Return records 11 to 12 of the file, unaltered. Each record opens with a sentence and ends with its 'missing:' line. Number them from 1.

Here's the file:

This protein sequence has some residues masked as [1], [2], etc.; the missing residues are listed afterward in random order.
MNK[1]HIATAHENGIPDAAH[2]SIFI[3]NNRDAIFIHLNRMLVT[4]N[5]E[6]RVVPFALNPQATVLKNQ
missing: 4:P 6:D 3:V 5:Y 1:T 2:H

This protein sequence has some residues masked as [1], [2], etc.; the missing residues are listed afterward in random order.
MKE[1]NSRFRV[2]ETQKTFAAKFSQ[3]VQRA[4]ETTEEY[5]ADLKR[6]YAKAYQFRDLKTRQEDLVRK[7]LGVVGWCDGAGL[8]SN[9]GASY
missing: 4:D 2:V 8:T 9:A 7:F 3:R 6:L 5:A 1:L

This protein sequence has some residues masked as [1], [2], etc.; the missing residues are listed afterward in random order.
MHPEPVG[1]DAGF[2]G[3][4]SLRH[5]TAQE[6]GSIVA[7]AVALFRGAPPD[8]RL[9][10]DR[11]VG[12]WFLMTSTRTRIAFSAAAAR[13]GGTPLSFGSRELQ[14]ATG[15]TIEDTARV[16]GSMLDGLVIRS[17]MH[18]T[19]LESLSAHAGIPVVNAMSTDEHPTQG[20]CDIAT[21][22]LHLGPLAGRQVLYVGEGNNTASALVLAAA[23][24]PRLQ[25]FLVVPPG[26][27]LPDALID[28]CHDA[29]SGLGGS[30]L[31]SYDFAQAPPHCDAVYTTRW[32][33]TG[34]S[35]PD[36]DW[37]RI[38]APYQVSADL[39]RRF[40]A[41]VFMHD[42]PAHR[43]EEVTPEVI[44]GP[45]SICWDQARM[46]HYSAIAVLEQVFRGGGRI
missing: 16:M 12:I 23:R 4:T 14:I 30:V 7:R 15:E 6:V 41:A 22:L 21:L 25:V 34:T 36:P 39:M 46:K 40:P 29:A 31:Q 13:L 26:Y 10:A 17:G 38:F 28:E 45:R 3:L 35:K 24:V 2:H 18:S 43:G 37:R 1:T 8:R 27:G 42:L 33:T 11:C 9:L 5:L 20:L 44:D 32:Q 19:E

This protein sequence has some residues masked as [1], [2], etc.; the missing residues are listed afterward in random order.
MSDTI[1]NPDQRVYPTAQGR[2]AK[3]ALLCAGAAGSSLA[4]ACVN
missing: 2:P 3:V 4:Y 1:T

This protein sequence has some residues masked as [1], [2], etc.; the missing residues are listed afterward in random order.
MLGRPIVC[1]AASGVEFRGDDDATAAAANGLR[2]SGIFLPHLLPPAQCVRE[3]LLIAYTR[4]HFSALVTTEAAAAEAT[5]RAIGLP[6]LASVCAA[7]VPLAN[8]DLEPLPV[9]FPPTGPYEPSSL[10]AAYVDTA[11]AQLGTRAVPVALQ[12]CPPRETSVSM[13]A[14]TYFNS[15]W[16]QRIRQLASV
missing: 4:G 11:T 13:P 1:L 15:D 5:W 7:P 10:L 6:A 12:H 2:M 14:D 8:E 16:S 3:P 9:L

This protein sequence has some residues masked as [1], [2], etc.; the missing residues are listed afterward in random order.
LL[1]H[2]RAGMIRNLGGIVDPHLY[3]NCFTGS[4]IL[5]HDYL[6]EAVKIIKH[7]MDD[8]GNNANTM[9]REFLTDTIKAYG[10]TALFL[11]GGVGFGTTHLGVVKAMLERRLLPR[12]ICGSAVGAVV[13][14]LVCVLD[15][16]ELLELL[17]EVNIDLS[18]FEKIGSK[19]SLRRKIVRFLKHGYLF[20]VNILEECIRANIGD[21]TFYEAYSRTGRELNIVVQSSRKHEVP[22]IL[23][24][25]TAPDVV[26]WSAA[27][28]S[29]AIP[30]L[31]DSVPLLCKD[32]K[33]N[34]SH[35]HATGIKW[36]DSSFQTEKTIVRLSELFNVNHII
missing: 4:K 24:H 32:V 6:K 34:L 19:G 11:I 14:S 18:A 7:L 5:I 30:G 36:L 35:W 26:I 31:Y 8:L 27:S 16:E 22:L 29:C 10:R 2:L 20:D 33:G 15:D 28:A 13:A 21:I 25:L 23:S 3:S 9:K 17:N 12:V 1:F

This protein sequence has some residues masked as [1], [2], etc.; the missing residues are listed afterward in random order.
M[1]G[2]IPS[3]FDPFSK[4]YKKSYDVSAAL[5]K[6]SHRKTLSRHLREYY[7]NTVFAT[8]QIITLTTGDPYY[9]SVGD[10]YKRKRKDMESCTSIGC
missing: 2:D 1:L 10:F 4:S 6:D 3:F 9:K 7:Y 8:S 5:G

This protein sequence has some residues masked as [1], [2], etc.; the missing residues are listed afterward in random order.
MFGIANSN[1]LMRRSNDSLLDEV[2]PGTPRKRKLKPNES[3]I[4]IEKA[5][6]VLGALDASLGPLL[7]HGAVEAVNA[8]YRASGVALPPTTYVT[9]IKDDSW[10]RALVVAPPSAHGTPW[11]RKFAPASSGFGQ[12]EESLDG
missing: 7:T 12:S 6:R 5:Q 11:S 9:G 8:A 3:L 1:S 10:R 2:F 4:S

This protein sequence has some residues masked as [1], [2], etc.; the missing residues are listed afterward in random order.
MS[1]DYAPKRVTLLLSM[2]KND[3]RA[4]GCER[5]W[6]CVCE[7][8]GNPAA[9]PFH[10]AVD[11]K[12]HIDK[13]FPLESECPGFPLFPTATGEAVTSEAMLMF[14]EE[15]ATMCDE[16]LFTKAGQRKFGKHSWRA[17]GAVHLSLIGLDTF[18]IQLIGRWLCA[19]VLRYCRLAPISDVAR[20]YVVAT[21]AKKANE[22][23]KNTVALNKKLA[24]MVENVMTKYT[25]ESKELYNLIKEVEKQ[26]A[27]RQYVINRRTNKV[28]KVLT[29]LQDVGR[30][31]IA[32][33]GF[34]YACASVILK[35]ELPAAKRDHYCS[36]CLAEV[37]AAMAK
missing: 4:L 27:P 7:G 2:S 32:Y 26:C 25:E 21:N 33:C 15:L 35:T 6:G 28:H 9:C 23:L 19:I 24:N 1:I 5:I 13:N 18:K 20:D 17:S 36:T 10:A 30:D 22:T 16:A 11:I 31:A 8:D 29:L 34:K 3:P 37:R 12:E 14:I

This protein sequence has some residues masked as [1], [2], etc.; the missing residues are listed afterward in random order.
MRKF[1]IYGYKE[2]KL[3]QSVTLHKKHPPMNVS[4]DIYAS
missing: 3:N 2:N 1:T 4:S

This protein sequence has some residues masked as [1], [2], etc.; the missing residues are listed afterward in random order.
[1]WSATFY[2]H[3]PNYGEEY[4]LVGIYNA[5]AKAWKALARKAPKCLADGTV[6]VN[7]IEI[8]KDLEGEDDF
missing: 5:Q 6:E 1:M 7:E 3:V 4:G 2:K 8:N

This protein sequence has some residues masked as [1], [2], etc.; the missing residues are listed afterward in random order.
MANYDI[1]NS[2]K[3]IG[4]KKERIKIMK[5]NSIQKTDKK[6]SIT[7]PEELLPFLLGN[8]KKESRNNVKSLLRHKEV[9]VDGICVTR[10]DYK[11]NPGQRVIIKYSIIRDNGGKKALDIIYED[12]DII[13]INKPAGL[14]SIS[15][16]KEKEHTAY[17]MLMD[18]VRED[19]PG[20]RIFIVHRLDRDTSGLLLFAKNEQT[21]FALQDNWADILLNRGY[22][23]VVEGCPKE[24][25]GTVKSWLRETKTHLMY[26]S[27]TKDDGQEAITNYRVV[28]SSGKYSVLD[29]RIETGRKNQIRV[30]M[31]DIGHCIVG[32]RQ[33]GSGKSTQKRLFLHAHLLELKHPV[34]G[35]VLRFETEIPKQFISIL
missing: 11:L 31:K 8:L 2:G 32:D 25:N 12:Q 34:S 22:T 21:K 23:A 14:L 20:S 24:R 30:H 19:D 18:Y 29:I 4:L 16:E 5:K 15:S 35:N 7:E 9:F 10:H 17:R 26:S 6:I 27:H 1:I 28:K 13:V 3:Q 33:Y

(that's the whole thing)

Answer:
This protein sequence has some residues masked as [1], [2], etc.; the missing residues are listed afterward in random order.
[1]WSATFY[2]H[3]PNYGEEY[4]LVGIYNA[5]AKAWKALARKAPKCLADGTV[6]VN[7]IEI[8]KDLEGEDDF
missing: 5:Q 6:E 1:M 7:E 3:V 4:G 2:K 8:N

This protein sequence has some residues masked as [1], [2], etc.; the missing residues are listed afterward in random order.
MANYDI[1]NS[2]K[3]IG[4]KKERIKIMK[5]NSIQKTDKK[6]SIT[7]PEELLPFLLGN[8]KKESRNNVKSLLRHKEV[9]VDGICVTR[10]DYK[11]NPGQRVIIKYSIIRDNGGKKALDIIYED[12]DII[13]INKPAGL[14]SIS[15][16]KEKEHTAY[17]MLMD[18]VRED[19]PG[20]RIFIVHRLDRDTSGLLLFAKNEQT[21]FALQDNWADILLNRGY[22][23]VVEGCPKE[24][25]GTVKSWLRETKTHLMY[26]S[27]TKDDGQEAITNYRVV[28]SSGKYSVLD[29]RIETGRKNQIRV[30]M[31]DIGHCIVG[32]RQ[33]GSGKSTQKRLFLHAHLLELKHPV[34]G[35]VLRFETEIPKQFISIL
missing: 11:L 31:K 8:L 2:G 32:D 25:N 12:Q 34:S 22:T 21:K 23:A 14:L 20:S 24:R 30:H 19:D 18:Y 29:I 4:L 16:E 5:K 15:S 35:N 7:E 9:F 10:H 17:R 26:S 6:I 27:H 1:I 28:K 13:V 3:Q 33:Y